Thank you for hosting such a fun and well-organized race. The longest run I ever did before Saturday was 24 miles, and I tend to get lost a lot, so I would never have signed up for Holiday Lake if Anne Jones hadn't talked me into it. Come to think of it, she talked me into that 24 mile run, too...but anyway, my friend Sharon and I like running the trails on Brush and Gap mountains, and Holiday Lake is flatter, so how hard could it be? Being overconfident goes along with getting lost a lot, wouldn't you agree? I like getting up early, and the weather was perfect, 24 degrees and clear, and I even brought a flashlight for the start. It was so pretty seeing the twinkling lights from the pack of runners going up the hill. I suppose it's not good trail etiquette, but I tried to pass some people when we got on the Lakeshore trail because at that pace, it would take all day to finish. It thinned out some by the time we got to the first aid station, and our crew Lynne and Magda yelled, "Hi, Kim!" but when I saw it had already been 37 minutes, I didn't stop, and tried to pick up the pace a little. The other runners were all so nice, and some of them had interesting costumes. Most of them had less gear and lighter clothing, and I worried that I had misjudged that. I carried 50 ounces of water, shot blocks, electrolytes, and chocolate almonds in a backpack, and I wore tights, a jacket, a headband and two pairs of gloves. (This may have been some post-traumatic stress from getting stuck in the snow on White Rocks Road last December.)
At seven miles we crossed Holiday Creek.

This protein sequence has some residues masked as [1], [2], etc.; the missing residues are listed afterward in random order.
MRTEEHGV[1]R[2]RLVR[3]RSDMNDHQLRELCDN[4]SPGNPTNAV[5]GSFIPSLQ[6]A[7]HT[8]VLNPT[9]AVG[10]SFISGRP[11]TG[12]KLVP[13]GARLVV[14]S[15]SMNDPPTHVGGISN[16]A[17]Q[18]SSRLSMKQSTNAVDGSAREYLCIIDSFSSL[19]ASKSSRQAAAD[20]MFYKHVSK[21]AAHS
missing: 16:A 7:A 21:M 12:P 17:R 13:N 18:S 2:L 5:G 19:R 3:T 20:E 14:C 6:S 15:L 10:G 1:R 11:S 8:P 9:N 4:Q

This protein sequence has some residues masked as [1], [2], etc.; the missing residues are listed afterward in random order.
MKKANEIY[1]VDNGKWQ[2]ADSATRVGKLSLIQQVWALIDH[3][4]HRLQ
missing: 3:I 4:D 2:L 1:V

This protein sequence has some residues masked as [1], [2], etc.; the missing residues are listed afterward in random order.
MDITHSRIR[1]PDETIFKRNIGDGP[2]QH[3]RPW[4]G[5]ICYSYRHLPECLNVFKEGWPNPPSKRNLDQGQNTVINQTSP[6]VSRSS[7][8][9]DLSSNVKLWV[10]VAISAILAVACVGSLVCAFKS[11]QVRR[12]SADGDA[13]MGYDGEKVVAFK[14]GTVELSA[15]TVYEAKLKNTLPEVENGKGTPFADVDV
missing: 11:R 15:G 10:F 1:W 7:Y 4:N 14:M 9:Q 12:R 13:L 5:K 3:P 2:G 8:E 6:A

We had been there on Friday because someone said there was a bridge, but all we saw was a log that would have taken too long to cross. Magda threw some rocks in, but by the time I got there on Saturday, they were iced over and my feet got soaked. I was wearing the wool socks Anne gave me, so that wasn't bad. When I got to the second aid station at 8 miles, I hadn't made up much time, so I skipped that one, too. It was light by then, and very pretty in the woods, and I passed a few people, and a few people passed me, but with 25 miles to go, I didn't hurry. My goal time was six hours, which was ten minute pace plus thirty minutes of rest, but since everything was downhill on the first loop, I knew I wouldn't be making up time on the second loop, and I skipped aid station 3 also. For a few miles, I ran with a guy named Kevin who was running his tenth Holiday, and I gather that for ultrarunners, Holiday is a cake walk, but I also gathered that trail runners as a group are kind, decent, hard working people. We got on the Lakeshore trail again as we approached the turnaround, and I thought I might fall off the narrow trail into the lake trying to avoid the fast runners coming back the other way. I counted the first 20 or so men, and then started counting the women, and I was in tenth place at the turnaround! I didn't stop at that one, either, but it didn't take long for Kim to pass me, and then two more young women glided by. I was still feeling fine, but I didn't want to spend the next 16 miles stressed out about what place I was in, so I let them go. I walked up a few hills, though none of them were as steep as what we are used to here in Blacksburg, and ate some more chocolate almonds. I skipped aid station 3 again, and another woman passed me, and she looked so strong and so fresh that I knew I'd never catch her. I heard someone following me for about a mile, and when he passed me, he said my pace was good, so I followed him for the rest of the race, which was a Godsend. I think he might have even waited for me a few times when I stopped to walk. He stopped at aid station 2 and I skipped it, but it didn't take him long to catch back up. Then we got to the creek, and it felt so good to run through the icy water! At that point I'd run farther than I ever had in my life, and seven miles to go didn't seem too bad. I skipped the last aid station because I just wanted to be done, and a woman in pink passed us and said, "We'll be done in less than 30 minutes!" When we got back out to the road, one of the volunteers yelled, "Just an easy downhill sprint, and you're done!" That was the slowest sprint of my life. Still, I finished in 5:22, way better than my goal time, and I wasn't even sore the next day. Sometimes it's better to be a turtle than a hare. All in all, it was a great experience. Thanks so much! Kimberley Homer Blacksburg, Virginia